Riding a bicycle is a fun and an exciting hobby and is a big source of exercise. In many countries, it is encouraged as an alternative to motor vehicle travel. In the United States, approximately 900 bicycle connected deaths and half a million bicycle-related injuries are treated in hospitals every year. It is a shared responsibility between bicyclists and other larger forms of transportation in a complex traffic atmosphere. Bicyclists of any age should not join in traffic until they attain a confidence about their bicycle and the traffic rules.
The most important thing in bicycle safety is knowledge of road positions. Cycling along the wrong side is the foremost reason for bicycle-car crashes. A good bicycle helmet can provide fine protection for every bicyclist. It reduces the possibility of head injury by up to 85 percent at the time of collision. Young bicyclists should be encouraged to ride under the direct management of adults.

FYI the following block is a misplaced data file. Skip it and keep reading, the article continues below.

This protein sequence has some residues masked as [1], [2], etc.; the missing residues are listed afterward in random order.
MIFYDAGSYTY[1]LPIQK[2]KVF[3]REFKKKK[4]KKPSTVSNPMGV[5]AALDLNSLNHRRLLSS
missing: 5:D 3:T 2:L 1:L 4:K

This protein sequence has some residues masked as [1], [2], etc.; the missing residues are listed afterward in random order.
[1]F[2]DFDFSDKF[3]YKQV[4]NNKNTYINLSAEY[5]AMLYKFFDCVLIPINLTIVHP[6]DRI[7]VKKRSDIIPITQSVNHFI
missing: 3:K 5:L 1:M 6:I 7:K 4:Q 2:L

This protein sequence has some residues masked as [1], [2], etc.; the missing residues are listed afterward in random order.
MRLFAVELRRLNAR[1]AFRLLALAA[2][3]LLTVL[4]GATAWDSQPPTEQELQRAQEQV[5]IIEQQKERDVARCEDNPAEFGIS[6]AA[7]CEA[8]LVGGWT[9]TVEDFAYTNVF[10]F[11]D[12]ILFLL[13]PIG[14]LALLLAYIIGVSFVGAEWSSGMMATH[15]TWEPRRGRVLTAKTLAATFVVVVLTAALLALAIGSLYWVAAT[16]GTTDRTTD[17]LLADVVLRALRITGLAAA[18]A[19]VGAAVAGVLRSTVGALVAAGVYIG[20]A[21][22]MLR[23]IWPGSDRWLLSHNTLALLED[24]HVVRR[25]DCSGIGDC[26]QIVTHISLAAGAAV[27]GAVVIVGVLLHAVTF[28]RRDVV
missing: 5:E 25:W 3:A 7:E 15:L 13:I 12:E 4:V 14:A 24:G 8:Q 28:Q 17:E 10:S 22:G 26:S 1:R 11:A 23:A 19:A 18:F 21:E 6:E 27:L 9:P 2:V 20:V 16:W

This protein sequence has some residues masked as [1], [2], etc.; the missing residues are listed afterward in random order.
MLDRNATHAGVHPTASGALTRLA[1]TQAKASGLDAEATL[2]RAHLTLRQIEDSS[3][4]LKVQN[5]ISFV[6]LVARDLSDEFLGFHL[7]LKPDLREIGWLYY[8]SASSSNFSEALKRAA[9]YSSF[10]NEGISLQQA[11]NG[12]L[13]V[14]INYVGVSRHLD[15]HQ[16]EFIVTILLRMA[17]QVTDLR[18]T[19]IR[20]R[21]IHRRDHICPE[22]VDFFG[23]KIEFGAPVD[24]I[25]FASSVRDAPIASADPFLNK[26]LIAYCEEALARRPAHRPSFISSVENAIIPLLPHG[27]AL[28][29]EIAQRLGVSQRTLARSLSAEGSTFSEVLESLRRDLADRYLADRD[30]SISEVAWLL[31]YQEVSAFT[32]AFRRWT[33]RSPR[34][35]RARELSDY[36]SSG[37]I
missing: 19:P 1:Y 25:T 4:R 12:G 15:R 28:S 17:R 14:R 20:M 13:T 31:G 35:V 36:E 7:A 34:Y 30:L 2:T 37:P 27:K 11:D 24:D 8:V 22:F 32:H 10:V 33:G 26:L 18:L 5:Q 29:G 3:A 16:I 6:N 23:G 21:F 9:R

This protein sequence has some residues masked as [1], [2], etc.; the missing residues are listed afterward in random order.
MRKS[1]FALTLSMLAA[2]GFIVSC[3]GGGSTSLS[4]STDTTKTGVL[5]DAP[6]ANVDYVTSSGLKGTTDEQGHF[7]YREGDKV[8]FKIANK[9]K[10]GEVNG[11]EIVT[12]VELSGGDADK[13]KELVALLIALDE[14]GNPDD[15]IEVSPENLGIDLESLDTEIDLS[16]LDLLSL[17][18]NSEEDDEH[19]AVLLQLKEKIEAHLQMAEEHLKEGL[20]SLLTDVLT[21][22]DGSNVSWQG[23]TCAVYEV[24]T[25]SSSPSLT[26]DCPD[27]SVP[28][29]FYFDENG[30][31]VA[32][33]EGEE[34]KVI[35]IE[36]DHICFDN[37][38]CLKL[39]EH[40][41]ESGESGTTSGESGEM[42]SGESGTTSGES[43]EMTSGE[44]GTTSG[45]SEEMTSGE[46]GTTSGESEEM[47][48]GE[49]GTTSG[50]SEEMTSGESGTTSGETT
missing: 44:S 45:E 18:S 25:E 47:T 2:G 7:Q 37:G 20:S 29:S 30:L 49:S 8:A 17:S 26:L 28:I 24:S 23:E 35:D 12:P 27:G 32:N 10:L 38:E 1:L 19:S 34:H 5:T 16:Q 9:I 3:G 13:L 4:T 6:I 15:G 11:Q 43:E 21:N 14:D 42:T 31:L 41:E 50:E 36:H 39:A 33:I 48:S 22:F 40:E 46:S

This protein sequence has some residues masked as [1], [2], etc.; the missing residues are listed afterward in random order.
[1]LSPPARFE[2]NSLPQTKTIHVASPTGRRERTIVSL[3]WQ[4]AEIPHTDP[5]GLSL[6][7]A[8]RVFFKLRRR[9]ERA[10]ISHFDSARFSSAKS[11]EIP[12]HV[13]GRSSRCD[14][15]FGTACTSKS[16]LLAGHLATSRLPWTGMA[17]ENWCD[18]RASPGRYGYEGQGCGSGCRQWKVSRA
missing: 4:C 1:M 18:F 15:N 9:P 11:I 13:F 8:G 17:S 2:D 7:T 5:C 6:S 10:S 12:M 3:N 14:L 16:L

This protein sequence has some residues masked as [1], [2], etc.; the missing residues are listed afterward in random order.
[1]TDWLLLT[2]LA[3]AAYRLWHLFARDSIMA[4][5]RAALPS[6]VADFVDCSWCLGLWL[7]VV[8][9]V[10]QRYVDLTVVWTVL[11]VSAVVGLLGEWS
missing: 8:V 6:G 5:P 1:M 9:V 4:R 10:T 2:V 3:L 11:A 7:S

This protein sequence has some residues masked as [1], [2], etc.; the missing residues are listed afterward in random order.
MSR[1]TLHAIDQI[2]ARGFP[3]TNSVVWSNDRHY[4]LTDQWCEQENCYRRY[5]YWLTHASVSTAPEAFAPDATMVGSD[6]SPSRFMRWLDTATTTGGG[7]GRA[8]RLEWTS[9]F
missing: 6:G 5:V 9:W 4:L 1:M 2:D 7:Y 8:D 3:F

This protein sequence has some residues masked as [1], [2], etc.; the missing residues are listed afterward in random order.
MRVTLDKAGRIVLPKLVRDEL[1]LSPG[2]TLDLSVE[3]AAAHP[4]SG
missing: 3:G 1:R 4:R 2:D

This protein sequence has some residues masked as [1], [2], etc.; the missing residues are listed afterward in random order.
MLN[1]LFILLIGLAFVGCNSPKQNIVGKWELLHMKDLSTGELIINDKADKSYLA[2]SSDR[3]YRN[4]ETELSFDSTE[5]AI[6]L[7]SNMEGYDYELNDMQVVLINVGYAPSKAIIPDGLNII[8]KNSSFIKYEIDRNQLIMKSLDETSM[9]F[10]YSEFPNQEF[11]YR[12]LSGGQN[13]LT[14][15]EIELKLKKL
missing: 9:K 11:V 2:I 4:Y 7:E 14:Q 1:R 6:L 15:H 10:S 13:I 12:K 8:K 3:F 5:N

A cyclist primarily requires a well maintained and functional bicycle. Bicycle maintenance is easy and it needs only basic tools. Always choose a bicycle that suits the rider’s ability and the kind of riding. An oversized bicycle tilts your balance and obstructs control. A rider should regularly check safety-critical apparatuses such as brakes, headsets, tires, wheels, headlight, pedals, chain, and handlebars.
Traffic violations cause a number of bicycle accidents. Like other drivers, bicyclists also must obey street signs and traffic rules. Here are some bicycle safety tips: always ride carefully, never ride with headphones or against traffic, give pedestrians the right-of-way, and keep the bicycle in good condition. Always remember to ride the bicycle near the right-hand edge of the road. Never carry another person on your bicycle, use hand signals at the time of turning or stopping and take special care on rough or slippery surfaces. Try to avoid cycling at night. If riding at night, equip your bicycle with good head and tail lights and wear brightly colored clothing.